Speaking of Eureka, that was our second stop today. Our first stop was Austin. We’ve been here before on our way to Winnemucca and recalled the deadly steep and winding road down into the town from the east. Today we climbed west so that was good. We wanted to break for lunch with some grub we saved from last night. It was pretty hot in the sun so I asked the gal at the service station if there was some shade nearby. She shared a knowing glance with another patron and then they both broke out into gales of laughter. Apparently that’s like asking us if there is somewhere where it’s not raining. When they stopped wiping their tears the gal said there was a little park up the road. We found a table under a roof with a tree beside. So ya, there was shade. So there. 🙂
The road wound it’s way up and over several passes throughout the day, probably 8 or 10. Not big climbs, just enough to make us shift gears mentally and even literally a couple of times. The area ranges from under 6000 feet to over 6000 feet.
When we neared Eureka I noticed a couple of pickups with flags on long whip antennas. That’s a dead give away for an open pit mine nearby. The high flags are to keep the trucks from being run over by the giant haul packs (dump trucks). Eureka has a history of gold mining (duh) but when we rolled into town there was a large outcrop of black mineralized rock beside the road. In town there was an office with “Federal Moly” on the sign. So they mine molybdenum. I know that form when I was a kid prospecting with my dad looking for “Moly”. High grade moly oxidizes black instantly when subjected to air. Little blast from the past.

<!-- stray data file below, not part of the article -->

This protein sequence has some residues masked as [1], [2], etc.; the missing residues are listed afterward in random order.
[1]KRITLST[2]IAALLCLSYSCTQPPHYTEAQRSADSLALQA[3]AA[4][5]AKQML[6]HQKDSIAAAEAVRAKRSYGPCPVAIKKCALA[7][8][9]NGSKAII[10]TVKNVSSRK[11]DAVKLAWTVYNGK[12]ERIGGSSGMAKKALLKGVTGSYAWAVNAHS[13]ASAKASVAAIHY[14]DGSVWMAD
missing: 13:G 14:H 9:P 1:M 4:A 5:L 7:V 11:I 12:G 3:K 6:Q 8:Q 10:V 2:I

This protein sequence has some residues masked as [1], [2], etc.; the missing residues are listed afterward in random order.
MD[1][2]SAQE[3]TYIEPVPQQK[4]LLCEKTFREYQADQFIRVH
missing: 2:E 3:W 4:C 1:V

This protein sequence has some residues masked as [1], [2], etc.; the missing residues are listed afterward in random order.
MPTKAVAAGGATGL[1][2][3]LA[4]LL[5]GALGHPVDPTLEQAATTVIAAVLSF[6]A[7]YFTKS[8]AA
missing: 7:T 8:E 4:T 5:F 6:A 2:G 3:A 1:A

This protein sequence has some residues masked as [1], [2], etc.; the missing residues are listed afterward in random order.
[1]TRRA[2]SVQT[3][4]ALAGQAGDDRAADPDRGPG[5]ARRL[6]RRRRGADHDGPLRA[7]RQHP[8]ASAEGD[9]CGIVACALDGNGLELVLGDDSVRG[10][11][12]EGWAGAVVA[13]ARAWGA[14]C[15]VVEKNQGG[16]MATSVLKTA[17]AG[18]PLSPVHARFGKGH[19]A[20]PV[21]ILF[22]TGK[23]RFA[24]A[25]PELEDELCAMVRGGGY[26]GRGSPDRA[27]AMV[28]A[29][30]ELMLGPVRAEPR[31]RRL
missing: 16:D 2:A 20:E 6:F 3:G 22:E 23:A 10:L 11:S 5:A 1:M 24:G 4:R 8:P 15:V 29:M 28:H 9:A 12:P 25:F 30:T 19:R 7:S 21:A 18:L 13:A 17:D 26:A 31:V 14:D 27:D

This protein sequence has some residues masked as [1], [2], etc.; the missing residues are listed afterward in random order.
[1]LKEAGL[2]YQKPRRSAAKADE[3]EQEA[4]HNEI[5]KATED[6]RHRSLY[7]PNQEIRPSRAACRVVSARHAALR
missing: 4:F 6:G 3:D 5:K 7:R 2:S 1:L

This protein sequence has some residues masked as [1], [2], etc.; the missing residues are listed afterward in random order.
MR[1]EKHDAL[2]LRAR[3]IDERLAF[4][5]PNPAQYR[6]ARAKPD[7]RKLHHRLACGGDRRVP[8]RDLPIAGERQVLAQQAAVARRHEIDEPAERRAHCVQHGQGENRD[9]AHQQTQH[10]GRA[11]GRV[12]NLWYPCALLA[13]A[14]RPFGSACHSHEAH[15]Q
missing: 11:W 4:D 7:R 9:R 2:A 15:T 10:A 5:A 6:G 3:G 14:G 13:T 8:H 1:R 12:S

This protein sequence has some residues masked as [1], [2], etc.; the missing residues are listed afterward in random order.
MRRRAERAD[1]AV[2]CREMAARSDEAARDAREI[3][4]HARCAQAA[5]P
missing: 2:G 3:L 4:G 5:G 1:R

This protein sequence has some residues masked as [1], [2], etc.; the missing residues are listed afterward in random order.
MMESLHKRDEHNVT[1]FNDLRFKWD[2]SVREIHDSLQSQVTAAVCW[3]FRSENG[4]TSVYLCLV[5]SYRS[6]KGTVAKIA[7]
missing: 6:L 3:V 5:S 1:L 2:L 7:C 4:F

Eureka is a cool old town obviously active in the mid to late 1800’s so plenty of old buildings with tons of character.
The days so far have been downright cold around 8 and we have been getting on the road about 9:30 or so (lazy asses). By then it’s only cool so haven’t even turned on the electric jackets. In an hour or so it’s nice enough to gear down to open vents and half gloves. That lasts the rest of the day. At the end of each day it’s getting pretty toasty and we’re glad to get off the road. Today was no exception and to add to our longing for happy hour we were in a road block waiting for some rock scaling just out of Ely where we are staying for the night.
We’ve been here enough that we didn’t even use the GPS to find the hotel. We’ve been here before. Biker-friendly place with casino and awesome burgers.
We briefly planned to head to Page, AZ to surprise Arlene’s cousin on their tour but between no solid info from them and motel prices in Page running in the $250+ range we canned the idea. It’s Salina, Utah or bust tomorrow. Staying on 50 probably into Colorado. Love this road. Our route is unfolding as we go. Love following the front wheel.